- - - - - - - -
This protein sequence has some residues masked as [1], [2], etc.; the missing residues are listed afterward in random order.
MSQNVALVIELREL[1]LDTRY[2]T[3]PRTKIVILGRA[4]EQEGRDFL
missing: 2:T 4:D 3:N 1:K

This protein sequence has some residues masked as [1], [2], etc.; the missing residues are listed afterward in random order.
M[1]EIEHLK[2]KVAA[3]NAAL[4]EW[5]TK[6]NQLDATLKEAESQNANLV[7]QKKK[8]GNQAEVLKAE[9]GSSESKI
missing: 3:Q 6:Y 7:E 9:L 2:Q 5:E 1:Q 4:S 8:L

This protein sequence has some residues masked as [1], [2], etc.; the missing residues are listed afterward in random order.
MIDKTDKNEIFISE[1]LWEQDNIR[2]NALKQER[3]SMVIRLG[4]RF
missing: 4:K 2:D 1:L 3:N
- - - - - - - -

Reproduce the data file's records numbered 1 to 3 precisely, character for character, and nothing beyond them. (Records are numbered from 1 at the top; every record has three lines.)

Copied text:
This protein sequence has some residues masked as [1], [2], etc.; the missing residues are listed afterward in random order.
MSQNVALVIELREL[1]LDTRY[2]T[3]PRTKIVILGRA[4]EQEGRDFL
missing: 2:T 4:D 3:N 1:K

This protein sequence has some residues masked as [1], [2], etc.; the missing residues are listed afterward in random order.
M[1]EIEHLK[2]KVAA[3]NAAL[4]EW[5]TK[6]NQLDATLKEAESQNANLV[7]QKKK[8]GNQAEVLKAE[9]GSSESKI
missing: 3:Q 6:Y 7:E 9:L 2:Q 5:E 1:Q 4:S 8:L

This protein sequence has some residues masked as [1], [2], etc.; the missing residues are listed afterward in random order.
MIDKTDKNEIFISE[1]LWEQDNIR[2]NALKQER[3]SMVIRLG[4]RF
missing: 4:K 2:D 1:L 3:N